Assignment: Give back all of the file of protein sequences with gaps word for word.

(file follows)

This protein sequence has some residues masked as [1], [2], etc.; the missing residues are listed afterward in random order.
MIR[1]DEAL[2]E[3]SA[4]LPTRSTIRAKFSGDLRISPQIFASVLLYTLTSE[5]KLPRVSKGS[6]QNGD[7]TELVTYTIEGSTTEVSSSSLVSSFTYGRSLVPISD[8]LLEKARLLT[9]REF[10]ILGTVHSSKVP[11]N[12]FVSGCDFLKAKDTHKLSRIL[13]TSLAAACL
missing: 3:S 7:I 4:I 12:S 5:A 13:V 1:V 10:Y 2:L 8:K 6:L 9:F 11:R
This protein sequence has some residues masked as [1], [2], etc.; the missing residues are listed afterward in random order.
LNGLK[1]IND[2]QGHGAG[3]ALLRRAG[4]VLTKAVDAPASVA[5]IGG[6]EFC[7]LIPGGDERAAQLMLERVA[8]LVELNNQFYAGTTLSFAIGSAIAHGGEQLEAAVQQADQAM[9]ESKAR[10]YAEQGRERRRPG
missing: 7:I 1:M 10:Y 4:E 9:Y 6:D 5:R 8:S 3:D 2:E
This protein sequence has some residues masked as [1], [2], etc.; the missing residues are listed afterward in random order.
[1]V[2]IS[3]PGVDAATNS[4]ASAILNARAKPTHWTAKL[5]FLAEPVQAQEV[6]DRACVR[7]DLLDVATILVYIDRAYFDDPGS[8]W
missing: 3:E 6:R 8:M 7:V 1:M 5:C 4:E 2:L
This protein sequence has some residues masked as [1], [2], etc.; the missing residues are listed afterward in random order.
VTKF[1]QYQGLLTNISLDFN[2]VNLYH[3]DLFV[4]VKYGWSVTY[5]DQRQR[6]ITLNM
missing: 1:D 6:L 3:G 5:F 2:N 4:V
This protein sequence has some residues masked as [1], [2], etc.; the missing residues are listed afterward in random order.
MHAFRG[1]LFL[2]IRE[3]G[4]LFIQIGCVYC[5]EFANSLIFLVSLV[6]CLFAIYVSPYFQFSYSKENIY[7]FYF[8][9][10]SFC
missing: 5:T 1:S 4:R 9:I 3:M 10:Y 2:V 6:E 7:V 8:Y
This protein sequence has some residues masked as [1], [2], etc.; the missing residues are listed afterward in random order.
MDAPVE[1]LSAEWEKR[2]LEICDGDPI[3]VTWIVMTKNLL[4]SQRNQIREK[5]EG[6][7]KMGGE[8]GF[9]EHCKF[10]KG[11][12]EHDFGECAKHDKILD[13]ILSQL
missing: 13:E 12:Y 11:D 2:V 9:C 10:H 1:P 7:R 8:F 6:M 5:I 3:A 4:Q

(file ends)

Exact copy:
This protein sequence has some residues masked as [1], [2], etc.; the missing residues are listed afterward in random order.
MIR[1]DEAL[2]E[3]SA[4]LPTRSTIRAKFSGDLRISPQIFASVLLYTLTSE[5]KLPRVSKGS[6]QNGD[7]TELVTYTIEGSTTEVSSSSLVSSFTYGRSLVPISD[8]LLEKARLLT[9]REF[10]ILGTVHSSKVP[11]N[12]FVSGCDFLKAKDTHKLSRIL[13]TSLAAACL
missing: 3:S 7:I 4:I 12:S 5:A 13:V 1:V 10:Y 2:L 8:K 6:L 9:F 11:R
This protein sequence has some residues masked as [1], [2], etc.; the missing residues are listed afterward in random order.
LNGLK[1]IND[2]QGHGAG[3]ALLRRAG[4]VLTKAVDAPASVA[5]IGG[6]EFC[7]LIPGGDERAAQLMLERVA[8]LVELNNQFYAGTTLSFAIGSAIAHGGEQLEAAVQQADQAM[9]ESKAR[10]YAEQGRERRRPG
missing: 7:I 1:M 10:Y 4:E 9:Y 6:D 5:R 8:S 3:D 2:E
This protein sequence has some residues masked as [1], [2], etc.; the missing residues are listed afterward in random order.
[1]V[2]IS[3]PGVDAATNS[4]ASAILNARAKPTHWTAKL[5]FLAEPVQAQEV[6]DRACVR[7]DLLDVATILVYIDRAYFDDPGS[8]W
missing: 3:E 6:R 8:M 7:V 1:M 5:C 4:E 2:L
This protein sequence has some residues masked as [1], [2], etc.; the missing residues are listed afterward in random order.
VTKF[1]QYQGLLTNISLDFN[2]VNLYH[3]DLFV[4]VKYGWSVTY[5]DQRQR[6]ITLNM
missing: 1:D 6:L 3:G 5:F 2:N 4:V
This protein sequence has some residues masked as [1], [2], etc.; the missing residues are listed afterward in random order.
MHAFRG[1]LFL[2]IRE[3]G[4]LFIQIGCVYC[5]EFANSLIFLVSLV[6]CLFAIYVSPYFQFSYSKENIY[7]FYF[8][9][10]SFC
missing: 5:T 1:S 4:R 9:I 3:M 10:Y 2:V 6:E 7:V 8:Y
This protein sequence has some residues masked as [1], [2], etc.; the missing residues are listed afterward in random order.
MDAPVE[1]LSAEWEKR[2]LEICDGDPI[3]VTWIVMTKNLL[4]SQRNQIREK[5]EG[6][7]KMGGE[8]GF[9]EHCKF[10]KG[11][12]EHDFGECAKHDKILD[13]ILSQL
missing: 13:E 12:Y 11:D 2:V 9:C 10:H 1:P 7:R 8:F 6:M 5:I 3:A 4:Q